Templates: Domain Controllers – Samba3 Domain Controller

Monitors included into Domain Controllers – Samba3 Domain Controller (Linux/UNIX) template

The monitors of this application template check overall status and performance of the essential DC daemons of a Samba3 Domain Controller. Most of the monitors collect their data over SSH, hence the sshd daemon should be running on a target host. More about templates.

Monitors list

Monitors description

SLAP daemon process count (enabled by default) OpenLDAP server process count. Shows if the main DC daemon (slapd) is up and running. slapd is the stand-alone LDAP daemon. It listens for LDAP connections on any number of ports (default 389), responding to the LDAP operations it receives over these connections.

LDAP server, TCP port (enabled by default) Shows if LDAP Server TCP port (default 389) is available and slapd daemon listens on this port.

SMB port (enabled by default) Shows if SMB over TCP port (default 445) is available and SMB daemon listens on this port.

DNS response time Shows DNS server response time. Off by default. The DNS server is optional for a Samba3 DC, hence you need to turn this monitor on only if a DNS server is running on the domain controller. Uses default port 53.

DNS server process count Shows if the DNS server running on the Domain Controller is alive. Off by default. The DNS server is optional for a Samba3 DC.

LDAP SSL port Shows if LDAP Server uses SSL-encrypted connection. Uses default port 636. This monitor is off by default.

LDAP server, UDP port Shows if LDAP Server listens on UDP port (default 389). A client uses a so-called LDAP “Ping” to the candidate domain controller to determine whether the domain controller is handling requests. This monitor is off by default.

NETLOGON share disk space Free disk space on NETLOGON share. The NETLOGON share plays a central role in domain logon and domain membership support. It is used to provide logon scripts, as well as to locate other common tools that may be needed for logon processing. This is an essential share on a domain controller.

NMB daemon CPU usage Shows NetBIOS name server (nmbd) CPU usage.

NMB daemon memory usage Shows NetBIOS name server (nmbd) memory usage.

NMB daemon process count NetBIOS name server process count. nmbd is a server that understands and can reply to NetBIOS over IP name service requests. It also participates in the browsing protocols which make up the Windows “Network Neighborhood” view. This monitor shows if nmbd daemon is up and running.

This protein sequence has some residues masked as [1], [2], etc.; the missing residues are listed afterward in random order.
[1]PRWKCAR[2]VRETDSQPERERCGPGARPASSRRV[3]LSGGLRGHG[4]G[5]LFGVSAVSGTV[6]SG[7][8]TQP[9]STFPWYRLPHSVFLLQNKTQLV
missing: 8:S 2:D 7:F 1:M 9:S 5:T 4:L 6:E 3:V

NTP daemon process count Shows if Network Time Protocol daemon is up and running. ntpd allows time synchronization with external sources and can also be configured to be a time source for others. An accurate time synchronization is absolutely necessary for a domain.

SLAP daemon CPU usage Shows OpenLDAP server (slapd) CPU usage.

SLAP daemon memory usage Shows OpenLDAP server (slapd) memory usage.

SMB daemon CPU usage Shows Samba server (smbd) CPU usage.

SMB daemon memory usage Shows Samba server (smbd) memory usage.

SMB daemon process count Shows Samba server (smbd) process count. smbd is the server daemon that provides filesharing and printing services. The server provides filespace and printer services to clients using the SMB (or CIFS) protocol. In addition, it is responsible for user authentication, resource locking, and data sharing through the SMB protocol.

Samba3 Domain Controller (Linux/UNIX) tips

  • enable process count monitor for every essential DC service
  • enable NETLOGON share disk space monitor to make sure all the user logon procedures are available
  • collect data on CPU/memory usage from all the DC essential process during several days and add state conditions to the corresponding monitors, so that an alert is issued if a value exceeds the configured limit

Templates overview

IPHost Network Monitor provides application templates (or just “templates” later in document), to create multiple relevant monitors in only a few clicks. Templates facilitate adding typical monitors sets; this can be particularly useful in case of big networks, when creating same-type monitors for many same-type devices is a common task. Application templates are sets of monitors that can be added, using specific predefined parameters, for a given host at once. The said set, added for given host, is displayed as a separate node in tree view pane, and is named application.

There are predefined templates; user can as well generate templates of their own – either out of existing monitors, or by cloning a predefined template. User-added template definitions are saved in XML files and can thus be conveniently augmented or applied to specific needs.